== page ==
Chris Webber says UM AD Warde Manuel apologized for fallout from 2003
The rocky relationship between the University of Michigan and former Fab Five star Chris Webber reportedly has taken a step toward being smoothed out.
In a wide-ranging interview with ESPN, Webber said Michigan athletic director Warde Manuel privately apologized to him for the way the school handled the fallout following the investigation into claims Webber had received illegal payments from former booster Ed Martin.
The revelation comes as Webber, who made a name for himself at Detroit Country Day before starring at Michigan and in the NBA, is set to be inducted into the Naismith Memorial Basketball Hall of Fame on Saturday.
Manuel declined to comment to The Detroit News.
“I was told by the athletic director at the University of Michigan that he was sorry,” Webber told ESPN. “And he wasn't even there at the time (I was playing). He told me that he did his research and that he needs to apologize. His exact words (were), he needs 'to apologize to the 18-year-old Chris Webber because we didn't protect him.'”
Manuel, who was hired as athletic director in 2016, played football at Michigan from 1986-89 and worked at the school in the early 1990s. But Manuel had no involvement in the investigation and punishment surrounding Webber, whose relationship with Michigan has been a sore subject for years.
As the centerpiece of the famed Fab Five — a quintet that included Jalen Rose, Juwan Howard, Jimmy King and Ray Jackson — Webber led the Wolverines to back-to-back NCAA national title game appearances in 1992 and 1993 before leaving for the NBA after his sophomore season.
Then in 2003, the NCAA mandated a 10-year disassociation between Webber and Michigan — a penalty that ended in 2013 — after he was the only Fab Five member linked to Martin and a $600,000 payment scandal. It led to both the 1992 and 1993 Final Four banners being taken down at Crisler Center and Webber’s stats being stripped from the program’s record books.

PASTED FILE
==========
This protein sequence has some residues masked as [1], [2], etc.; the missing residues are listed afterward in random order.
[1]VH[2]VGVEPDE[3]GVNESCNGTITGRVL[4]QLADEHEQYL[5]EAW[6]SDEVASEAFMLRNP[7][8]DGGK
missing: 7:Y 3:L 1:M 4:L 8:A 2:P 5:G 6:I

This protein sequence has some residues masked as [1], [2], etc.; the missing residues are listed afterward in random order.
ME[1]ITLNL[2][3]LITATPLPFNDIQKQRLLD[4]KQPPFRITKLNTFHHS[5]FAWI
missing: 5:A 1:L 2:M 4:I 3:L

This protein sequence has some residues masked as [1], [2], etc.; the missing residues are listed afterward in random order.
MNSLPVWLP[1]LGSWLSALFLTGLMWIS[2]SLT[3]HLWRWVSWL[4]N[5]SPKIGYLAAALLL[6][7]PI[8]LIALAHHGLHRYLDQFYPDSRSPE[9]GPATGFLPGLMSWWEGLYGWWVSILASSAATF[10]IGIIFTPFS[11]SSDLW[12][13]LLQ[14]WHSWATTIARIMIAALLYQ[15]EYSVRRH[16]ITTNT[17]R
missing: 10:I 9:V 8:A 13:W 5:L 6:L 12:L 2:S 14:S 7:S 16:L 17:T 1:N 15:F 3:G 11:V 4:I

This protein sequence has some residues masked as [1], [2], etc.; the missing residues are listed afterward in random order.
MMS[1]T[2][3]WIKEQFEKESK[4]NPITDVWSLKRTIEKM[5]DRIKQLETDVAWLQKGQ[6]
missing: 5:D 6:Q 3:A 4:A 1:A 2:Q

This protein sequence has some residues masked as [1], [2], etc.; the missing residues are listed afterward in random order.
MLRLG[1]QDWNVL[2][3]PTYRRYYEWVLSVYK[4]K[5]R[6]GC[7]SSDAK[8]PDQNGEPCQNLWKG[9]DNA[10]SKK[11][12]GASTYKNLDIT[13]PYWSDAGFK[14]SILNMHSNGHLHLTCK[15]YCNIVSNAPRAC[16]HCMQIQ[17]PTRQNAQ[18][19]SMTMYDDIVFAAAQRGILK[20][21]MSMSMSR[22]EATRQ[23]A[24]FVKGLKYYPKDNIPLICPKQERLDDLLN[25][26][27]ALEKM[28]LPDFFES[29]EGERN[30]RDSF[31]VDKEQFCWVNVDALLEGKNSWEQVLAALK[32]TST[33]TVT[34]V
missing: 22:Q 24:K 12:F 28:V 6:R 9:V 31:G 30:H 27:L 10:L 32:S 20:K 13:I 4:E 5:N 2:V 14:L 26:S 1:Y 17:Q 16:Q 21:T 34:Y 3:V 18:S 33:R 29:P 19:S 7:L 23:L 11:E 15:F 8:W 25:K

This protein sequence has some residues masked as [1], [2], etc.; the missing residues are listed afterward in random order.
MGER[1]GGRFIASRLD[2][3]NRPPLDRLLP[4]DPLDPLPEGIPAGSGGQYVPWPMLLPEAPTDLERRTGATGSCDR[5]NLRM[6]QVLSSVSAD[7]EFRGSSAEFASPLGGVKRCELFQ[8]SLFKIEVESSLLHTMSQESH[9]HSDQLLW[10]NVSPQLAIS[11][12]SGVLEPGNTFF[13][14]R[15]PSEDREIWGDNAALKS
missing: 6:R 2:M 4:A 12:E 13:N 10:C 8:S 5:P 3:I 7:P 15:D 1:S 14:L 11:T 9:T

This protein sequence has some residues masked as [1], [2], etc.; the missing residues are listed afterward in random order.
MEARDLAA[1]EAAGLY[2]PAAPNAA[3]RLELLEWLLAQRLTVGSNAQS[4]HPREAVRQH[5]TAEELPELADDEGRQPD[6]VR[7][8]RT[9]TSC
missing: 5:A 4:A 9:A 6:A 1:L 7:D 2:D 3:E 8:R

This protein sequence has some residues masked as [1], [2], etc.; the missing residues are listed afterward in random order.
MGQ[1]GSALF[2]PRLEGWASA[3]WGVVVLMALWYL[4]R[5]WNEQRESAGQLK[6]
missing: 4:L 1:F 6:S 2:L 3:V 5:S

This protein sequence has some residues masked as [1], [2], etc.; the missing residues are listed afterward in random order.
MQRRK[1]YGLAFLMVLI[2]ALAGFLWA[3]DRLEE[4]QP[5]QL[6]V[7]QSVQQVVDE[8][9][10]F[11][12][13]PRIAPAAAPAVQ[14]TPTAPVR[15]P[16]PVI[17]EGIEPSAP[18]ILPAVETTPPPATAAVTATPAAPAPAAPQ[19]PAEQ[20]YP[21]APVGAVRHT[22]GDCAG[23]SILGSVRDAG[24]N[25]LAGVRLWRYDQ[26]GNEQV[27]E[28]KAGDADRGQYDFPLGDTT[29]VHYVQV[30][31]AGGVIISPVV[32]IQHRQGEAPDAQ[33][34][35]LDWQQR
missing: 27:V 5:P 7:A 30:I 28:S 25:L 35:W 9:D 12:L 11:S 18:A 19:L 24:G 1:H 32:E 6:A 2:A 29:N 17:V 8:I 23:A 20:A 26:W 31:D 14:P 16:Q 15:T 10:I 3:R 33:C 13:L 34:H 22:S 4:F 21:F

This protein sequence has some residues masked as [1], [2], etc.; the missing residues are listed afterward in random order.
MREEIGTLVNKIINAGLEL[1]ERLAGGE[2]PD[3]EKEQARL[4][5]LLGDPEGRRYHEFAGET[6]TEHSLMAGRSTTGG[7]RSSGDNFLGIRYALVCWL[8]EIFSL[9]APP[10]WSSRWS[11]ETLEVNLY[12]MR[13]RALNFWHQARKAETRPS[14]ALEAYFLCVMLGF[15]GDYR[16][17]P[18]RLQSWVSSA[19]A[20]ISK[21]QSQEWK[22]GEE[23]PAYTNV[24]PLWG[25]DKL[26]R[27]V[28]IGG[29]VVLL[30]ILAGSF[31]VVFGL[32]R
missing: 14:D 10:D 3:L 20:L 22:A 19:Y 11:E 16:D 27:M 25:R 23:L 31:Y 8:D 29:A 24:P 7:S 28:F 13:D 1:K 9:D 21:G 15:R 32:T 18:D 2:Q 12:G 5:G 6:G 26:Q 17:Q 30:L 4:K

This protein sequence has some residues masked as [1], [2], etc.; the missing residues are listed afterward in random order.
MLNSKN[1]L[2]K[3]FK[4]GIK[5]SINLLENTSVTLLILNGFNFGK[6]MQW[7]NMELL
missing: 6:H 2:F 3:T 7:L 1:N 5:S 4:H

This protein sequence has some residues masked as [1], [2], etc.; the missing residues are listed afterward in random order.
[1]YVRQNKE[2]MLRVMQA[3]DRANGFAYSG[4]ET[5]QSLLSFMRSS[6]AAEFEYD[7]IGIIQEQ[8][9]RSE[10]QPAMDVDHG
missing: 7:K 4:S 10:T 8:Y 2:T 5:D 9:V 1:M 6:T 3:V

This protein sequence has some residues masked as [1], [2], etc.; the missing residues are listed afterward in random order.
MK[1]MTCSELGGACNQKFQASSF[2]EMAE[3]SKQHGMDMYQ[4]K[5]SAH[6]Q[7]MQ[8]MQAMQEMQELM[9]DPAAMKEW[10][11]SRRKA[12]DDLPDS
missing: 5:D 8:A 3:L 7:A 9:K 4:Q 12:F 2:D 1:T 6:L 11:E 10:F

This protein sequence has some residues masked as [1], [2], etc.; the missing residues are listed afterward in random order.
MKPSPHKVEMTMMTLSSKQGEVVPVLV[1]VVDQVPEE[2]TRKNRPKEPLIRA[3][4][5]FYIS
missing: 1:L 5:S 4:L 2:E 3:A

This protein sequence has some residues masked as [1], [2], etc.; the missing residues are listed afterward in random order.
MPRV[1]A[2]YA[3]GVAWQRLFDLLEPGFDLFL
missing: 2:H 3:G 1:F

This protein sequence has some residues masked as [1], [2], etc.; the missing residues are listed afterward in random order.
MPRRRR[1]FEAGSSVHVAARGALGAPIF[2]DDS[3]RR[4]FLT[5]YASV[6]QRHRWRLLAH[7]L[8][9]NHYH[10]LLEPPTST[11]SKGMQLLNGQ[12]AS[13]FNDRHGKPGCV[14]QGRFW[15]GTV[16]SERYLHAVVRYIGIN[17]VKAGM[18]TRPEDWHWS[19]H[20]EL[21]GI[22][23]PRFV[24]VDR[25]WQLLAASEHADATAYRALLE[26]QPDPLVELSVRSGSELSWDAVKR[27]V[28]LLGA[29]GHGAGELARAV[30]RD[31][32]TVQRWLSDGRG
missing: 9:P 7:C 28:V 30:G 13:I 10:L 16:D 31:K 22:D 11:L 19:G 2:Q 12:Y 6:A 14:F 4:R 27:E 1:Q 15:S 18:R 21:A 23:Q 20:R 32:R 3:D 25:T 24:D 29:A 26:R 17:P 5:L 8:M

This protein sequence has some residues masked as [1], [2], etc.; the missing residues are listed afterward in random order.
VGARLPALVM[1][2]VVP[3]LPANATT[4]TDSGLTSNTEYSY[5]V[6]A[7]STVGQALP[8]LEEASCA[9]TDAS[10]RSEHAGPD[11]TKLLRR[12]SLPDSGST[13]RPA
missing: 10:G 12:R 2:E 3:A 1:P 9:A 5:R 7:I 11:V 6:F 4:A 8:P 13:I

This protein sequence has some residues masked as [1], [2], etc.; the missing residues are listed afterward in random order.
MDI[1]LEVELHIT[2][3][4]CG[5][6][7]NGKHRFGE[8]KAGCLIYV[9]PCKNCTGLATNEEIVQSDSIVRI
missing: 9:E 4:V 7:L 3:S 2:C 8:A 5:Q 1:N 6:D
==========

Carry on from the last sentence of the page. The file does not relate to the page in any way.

Webber’s role in the scandal tainted the group’s legacy and strained his relationship with his former teammates. He was the lone member of the Fab Five who didn't have a presence at an October 2016 campus forum celebrating the 25th anniversary of the teams; he didn't respond to invitations. Nor did he participate in a documentary on the team.
It wasn't until three years ago Webber made his return to Michigan's campus, when he accepted an invitation from football coach Jim Harbaugh to be an honorary captain at a game.
Webber is planning to detail his experience at Michigan in his upcoming book, “By God’s Grace," and he's developing his own limited script TV series about the Fab Five.
“I was the lowest-hanging fruit. I had the biggest name,” Webber told ESPN of the school’s investigation. “I knew that then, so hopefully some of the things in (my upcoming book) will reveal what happened, how things happened and hopefully just life can go (on) or it can just get back to normal in that way. Hopefully, once we address all this good stuff, we'll get back to it.”
Manuel told The News in 2019 that he felt Webber doesn’t need to apologize to the university.
“I’ve never gone there,” Manuel said at the time. “There are certain fans who feel he does. At this point in time, everything has been dealt with and settled. I don’t need anybody to apologize, unless they feel the need to apologize. That’s never come out of my mouth.”
However, Rose has said numerous times over the years that he wishes Webber would apologize for his wrongdoing. The two had a fractured relationship that Webber said still needs to be mended before they can move forward and bring the Fab Five back together.
“There has been that rift because Jalen has decided to talk and I've said we should handle everything behind the scenes,” Webber told ESPN. “It was just, it's an honor system. It's a code. And he knows what that is because that's what we built the Fab Five on and he did not adhere to that code multiple times. His family told him multiple times and that is what happened. And I still love him. That's my boy. … All it takes is a 30-second conversation.”